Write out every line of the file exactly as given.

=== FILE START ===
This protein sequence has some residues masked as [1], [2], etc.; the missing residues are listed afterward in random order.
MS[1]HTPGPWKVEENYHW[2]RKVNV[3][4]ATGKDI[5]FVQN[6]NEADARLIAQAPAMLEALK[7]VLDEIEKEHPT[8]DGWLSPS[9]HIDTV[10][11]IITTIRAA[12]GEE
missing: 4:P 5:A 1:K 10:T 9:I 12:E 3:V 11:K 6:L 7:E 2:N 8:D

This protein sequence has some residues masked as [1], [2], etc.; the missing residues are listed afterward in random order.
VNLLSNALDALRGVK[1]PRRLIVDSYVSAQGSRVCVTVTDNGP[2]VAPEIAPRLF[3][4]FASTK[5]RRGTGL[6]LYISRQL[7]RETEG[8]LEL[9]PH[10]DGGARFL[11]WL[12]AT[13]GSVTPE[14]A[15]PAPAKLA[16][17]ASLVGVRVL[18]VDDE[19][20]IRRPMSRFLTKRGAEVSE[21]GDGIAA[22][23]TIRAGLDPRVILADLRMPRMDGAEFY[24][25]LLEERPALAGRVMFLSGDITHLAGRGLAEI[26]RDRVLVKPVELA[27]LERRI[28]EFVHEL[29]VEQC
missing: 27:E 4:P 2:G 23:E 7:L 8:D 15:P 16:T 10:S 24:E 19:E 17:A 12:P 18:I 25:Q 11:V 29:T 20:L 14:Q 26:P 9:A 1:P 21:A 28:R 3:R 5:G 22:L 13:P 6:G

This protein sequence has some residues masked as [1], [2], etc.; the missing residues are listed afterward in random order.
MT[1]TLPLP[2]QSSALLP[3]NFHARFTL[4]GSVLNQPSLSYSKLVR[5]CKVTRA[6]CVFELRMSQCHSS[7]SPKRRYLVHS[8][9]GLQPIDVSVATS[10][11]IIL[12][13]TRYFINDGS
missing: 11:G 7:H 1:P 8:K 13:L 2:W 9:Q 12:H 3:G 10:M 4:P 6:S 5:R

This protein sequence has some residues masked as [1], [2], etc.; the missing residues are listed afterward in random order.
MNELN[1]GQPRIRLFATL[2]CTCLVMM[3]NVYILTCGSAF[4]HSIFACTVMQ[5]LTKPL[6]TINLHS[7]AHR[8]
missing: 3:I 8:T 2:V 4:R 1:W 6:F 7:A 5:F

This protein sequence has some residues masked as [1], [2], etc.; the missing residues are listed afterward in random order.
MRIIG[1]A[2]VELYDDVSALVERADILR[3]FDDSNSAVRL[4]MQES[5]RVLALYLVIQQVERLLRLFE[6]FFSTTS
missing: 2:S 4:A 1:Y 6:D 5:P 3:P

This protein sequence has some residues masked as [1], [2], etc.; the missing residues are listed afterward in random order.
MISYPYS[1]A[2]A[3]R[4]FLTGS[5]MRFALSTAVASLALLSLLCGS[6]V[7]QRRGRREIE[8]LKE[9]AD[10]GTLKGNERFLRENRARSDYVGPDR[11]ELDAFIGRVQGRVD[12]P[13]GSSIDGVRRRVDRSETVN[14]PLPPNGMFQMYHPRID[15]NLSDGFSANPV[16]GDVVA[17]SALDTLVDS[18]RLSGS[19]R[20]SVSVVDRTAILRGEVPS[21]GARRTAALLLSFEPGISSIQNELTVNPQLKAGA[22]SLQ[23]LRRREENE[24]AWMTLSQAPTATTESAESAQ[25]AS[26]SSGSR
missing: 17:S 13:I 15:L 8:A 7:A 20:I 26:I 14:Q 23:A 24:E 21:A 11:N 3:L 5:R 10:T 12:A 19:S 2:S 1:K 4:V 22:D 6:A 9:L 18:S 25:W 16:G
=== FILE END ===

This protein sequence has some residues masked as [1], [2], etc.; the missing residues are listed afterward in random order.
MS[1]HTPGPWKVEENYHW[2]RKVNV[3][4]ATGKDI[5]FVQN[6]NEADARLIAQAPAMLEALK[7]VLDEIEKEHPT[8]DGWLSPS[9]HIDTV[10][11]IITTIRAA[12]GEE
missing: 4:P 5:A 1:K 10:T 9:I 12:E 3:V 11:K 6:L 7:E 2:N 8:D

This protein sequence has some residues masked as [1], [2], etc.; the missing residues are listed afterward in random order.
VNLLSNALDALRGVK[1]PRRLIVDSYVSAQGSRVCVTVTDNGP[2]VAPEIAPRLF[3][4]FASTK[5]RRGTGL[6]LYISRQL[7]RETEG[8]LEL[9]PH[10]DGGARFL[11]WL[12]AT[13]GSVTPE[14]A[15]PAPAKLA[16][17]ASLVGVRVL[18]VDDE[19][20]IRRPMSRFLTKRGAEVSE[21]GDGIAA[22][23]TIRAGLDPRVILADLRMPRMDGAEFY[24][25]LLEERPALAGRVMFLSGDITHLAGRGLAEI[26]RDRVLVKPVELA[27]LERRI[28]EFVHEL[29]VEQC
missing: 27:E 4:P 2:G 23:E 7:L 8:D 15:P 16:T 10:S 24:E 19:E 17:A 12:P 18:I 25:Q 11:V 29:T 20:L 14:Q 26:P 9:A 1:P 21:A 28:R 3:R 5:G 22:L 13:P 6:G

This protein sequence has some residues masked as [1], [2], etc.; the missing residues are listed afterward in random order.
MT[1]TLPLP[2]QSSALLP[3]NFHARFTL[4]GSVLNQPSLSYSKLVR[5]CKVTRA[6]CVFELRMSQCHSS[7]SPKRRYLVHS[8][9]GLQPIDVSVATS[10][11]IIL[12][13]TRYFINDGS
missing: 11:G 7:H 1:P 8:K 13:L 2:W 9:Q 12:H 3:G 10:M 4:P 6:S 5:R

This protein sequence has some residues masked as [1], [2], etc.; the missing residues are listed afterward in random order.
MNELN[1]GQPRIRLFATL[2]CTCLVMM[3]NVYILTCGSAF[4]HSIFACTVMQ[5]LTKPL[6]TINLHS[7]AHR[8]
missing: 3:I 8:T 2:V 4:R 1:W 6:F 7:A 5:F

This protein sequence has some residues masked as [1], [2], etc.; the missing residues are listed afterward in random order.
MRIIG[1]A[2]VELYDDVSALVERADILR[3]FDDSNSAVRL[4]MQES[5]RVLALYLVIQQVERLLRLFE[6]FFSTTS
missing: 2:S 4:A 1:Y 6:D 5:P 3:P

This protein sequence has some residues masked as [1], [2], etc.; the missing residues are listed afterward in random order.
MISYPYS[1]A[2]A[3]R[4]FLTGS[5]MRFALSTAVASLALLSLLCGS[6]V[7]QRRGRREIE[8]LKE[9]AD[10]GTLKGNERFLRENRARSDYVGPDR[11]ELDAFIGRVQGRVD[12]P[13]GSSIDGVRRRVDRSETVN[14]PLPPNGMFQMYHPRID[15]NLSDGFSANPV[16]GDVVA[17]SALDTLVDS[18]RLSGS[19]R[20]SVSVVDRTAILRGEVPS[21]GARRTAALLLSFEPGISSIQNELTVNPQLKAGA[22]SLQ[23]LRRREENE[24]AWMTLSQAPTATTESAESAQ[25]AS[26]SSGSR
missing: 17:S 13:I 15:L 8:A 7:A 20:I 26:I 14:Q 23:A 24:E 21:A 11:N 3:L 5:R 10:T 12:A 19:S 2:S 1:K 4:V 22:D 6:A 9:L 18:S 25:W 16:G